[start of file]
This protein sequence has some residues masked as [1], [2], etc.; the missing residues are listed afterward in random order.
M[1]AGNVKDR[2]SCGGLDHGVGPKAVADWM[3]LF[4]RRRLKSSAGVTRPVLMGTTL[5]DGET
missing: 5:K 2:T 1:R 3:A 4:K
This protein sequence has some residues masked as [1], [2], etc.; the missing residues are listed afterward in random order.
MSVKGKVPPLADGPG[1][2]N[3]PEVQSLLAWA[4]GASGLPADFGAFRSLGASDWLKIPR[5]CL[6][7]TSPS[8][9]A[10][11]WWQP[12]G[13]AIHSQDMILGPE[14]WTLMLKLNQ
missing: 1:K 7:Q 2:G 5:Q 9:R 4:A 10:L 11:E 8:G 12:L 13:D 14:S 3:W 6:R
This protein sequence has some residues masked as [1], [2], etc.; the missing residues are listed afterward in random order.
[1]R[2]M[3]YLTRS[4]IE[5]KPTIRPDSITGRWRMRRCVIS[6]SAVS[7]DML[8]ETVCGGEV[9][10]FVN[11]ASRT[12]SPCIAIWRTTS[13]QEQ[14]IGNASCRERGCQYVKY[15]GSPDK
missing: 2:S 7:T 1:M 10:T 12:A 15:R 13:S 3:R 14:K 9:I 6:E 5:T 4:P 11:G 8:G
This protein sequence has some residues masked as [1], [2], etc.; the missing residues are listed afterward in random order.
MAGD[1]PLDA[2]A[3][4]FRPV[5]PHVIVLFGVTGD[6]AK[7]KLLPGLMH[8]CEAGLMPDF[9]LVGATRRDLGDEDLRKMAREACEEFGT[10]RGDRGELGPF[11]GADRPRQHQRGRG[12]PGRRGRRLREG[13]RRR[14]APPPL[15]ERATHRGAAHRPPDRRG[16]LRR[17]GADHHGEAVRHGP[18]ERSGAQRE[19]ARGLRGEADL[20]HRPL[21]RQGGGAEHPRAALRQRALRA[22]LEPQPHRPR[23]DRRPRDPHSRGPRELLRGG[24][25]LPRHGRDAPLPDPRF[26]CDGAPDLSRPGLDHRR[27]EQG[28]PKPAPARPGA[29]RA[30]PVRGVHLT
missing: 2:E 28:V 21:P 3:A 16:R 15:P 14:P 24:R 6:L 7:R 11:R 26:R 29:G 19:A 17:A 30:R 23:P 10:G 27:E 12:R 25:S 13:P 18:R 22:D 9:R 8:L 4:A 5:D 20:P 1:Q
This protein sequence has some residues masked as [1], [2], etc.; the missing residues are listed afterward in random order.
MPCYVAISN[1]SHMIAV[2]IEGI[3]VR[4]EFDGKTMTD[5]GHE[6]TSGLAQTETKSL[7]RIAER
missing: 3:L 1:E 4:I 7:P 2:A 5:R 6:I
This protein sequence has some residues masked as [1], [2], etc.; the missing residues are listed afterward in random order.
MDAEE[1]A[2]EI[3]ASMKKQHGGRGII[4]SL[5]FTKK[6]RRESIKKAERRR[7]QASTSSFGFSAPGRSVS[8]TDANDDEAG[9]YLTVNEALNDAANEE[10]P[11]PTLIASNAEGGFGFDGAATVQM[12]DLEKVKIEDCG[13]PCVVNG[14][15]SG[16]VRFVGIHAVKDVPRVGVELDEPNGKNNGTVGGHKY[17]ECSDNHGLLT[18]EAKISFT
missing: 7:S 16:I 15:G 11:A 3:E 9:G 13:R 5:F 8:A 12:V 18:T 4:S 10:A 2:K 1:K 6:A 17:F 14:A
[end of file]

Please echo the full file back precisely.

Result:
This protein sequence has some residues masked as [1], [2], etc.; the missing residues are listed afterward in random order.
M[1]AGNVKDR[2]SCGGLDHGVGPKAVADWM[3]LF[4]RRRLKSSAGVTRPVLMGTTL[5]DGET
missing: 5:K 2:T 1:R 3:A 4:K
This protein sequence has some residues masked as [1], [2], etc.; the missing residues are listed afterward in random order.
MSVKGKVPPLADGPG[1][2]N[3]PEVQSLLAWA[4]GASGLPADFGAFRSLGASDWLKIPR[5]CL[6][7]TSPS[8][9]A[10][11]WWQP[12]G[13]AIHSQDMILGPE[14]WTLMLKLNQ
missing: 1:K 7:Q 2:G 5:Q 9:R 4:A 10:L 11:E 8:G 12:L 13:D 14:S 3:W 6:R
This protein sequence has some residues masked as [1], [2], etc.; the missing residues are listed afterward in random order.
[1]R[2]M[3]YLTRS[4]IE[5]KPTIRPDSITGRWRMRRCVIS[6]SAVS[7]DML[8]ETVCGGEV[9][10]FVN[11]ASRT[12]SPCIAIWRTTS[13]QEQ[14]IGNASCRERGCQYVKY[15]GSPDK
missing: 2:S 7:T 1:M 10:T 12:A 15:R 13:S 3:R 14:K 9:I 6:E 5:T 4:P 11:G 8:G
This protein sequence has some residues masked as [1], [2], etc.; the missing residues are listed afterward in random order.
MAGD[1]PLDA[2]A[3][4]FRPV[5]PHVIVLFGVTGD[6]AK[7]KLLPGLMH[8]CEAGLMPDF[9]LVGATRRDLGDEDLRKMAREACEEFGT[10]RGDRGELGPF[11]GADRPRQHQRGRG[12]PGRRGRRLREG[13]RRR[14]APPPL[15]ERATHRGAAHRPPDRRG[16]LRR[17]GADHHGEAVRHGP[18]ERSGAQRE[19]ARGLRGEADL[20]HRPL[21]RQGGGAEHPRAALRQRALRA[22]LEPQPHRPR[23]DRRPRDPHSRGPRELLRGG[24][25]LPRHGRDAPLPDPRF[26]CDGAPDLSRPGLDHRR[27]EQG[28]PKPAPARPGA[29]RA[30]PVRGVHLT
missing: 2:E 28:V 21:P 3:A 16:R 15:P 14:P 24:R 6:L 7:R 11:R 26:R 29:G 19:A 17:A 30:R 23:P 10:G 27:E 12:R 25:S 13:P 18:R 22:D 9:R 8:L 4:A 5:D 20:P 1:Q
This protein sequence has some residues masked as [1], [2], etc.; the missing residues are listed afterward in random order.
MPCYVAISN[1]SHMIAV[2]IEGI[3]VR[4]EFDGKTMTD[5]GHE[6]TSGLAQTETKSL[7]RIAER
missing: 3:L 1:E 4:I 7:P 2:A 5:R 6:I
This protein sequence has some residues masked as [1], [2], etc.; the missing residues are listed afterward in random order.
MDAEE[1]A[2]EI[3]ASMKKQHGGRGII[4]SL[5]FTKK[6]RRESIKKAERRR[7]QASTSSFGFSAPGRSVS[8]TDANDDEAG[9]YLTVNEALNDAANEE[10]P[11]PTLIASNAEGGFGFDGAATVQM[12]DLEKVKIEDCG[13]PCVVNG[14][15]SG[16]VRFVGIHAVKDVPRVGVELDEPNGKNNGTVGGHKY[17]ECSDNHGLLT[18]EAKISFT
missing: 7:S 16:I 15:G 11:A 3:E 9:G 13:R 5:F 8:A 12:V 18:T 4:S 10:A 2:K 1:K 6:A 17:F 14:A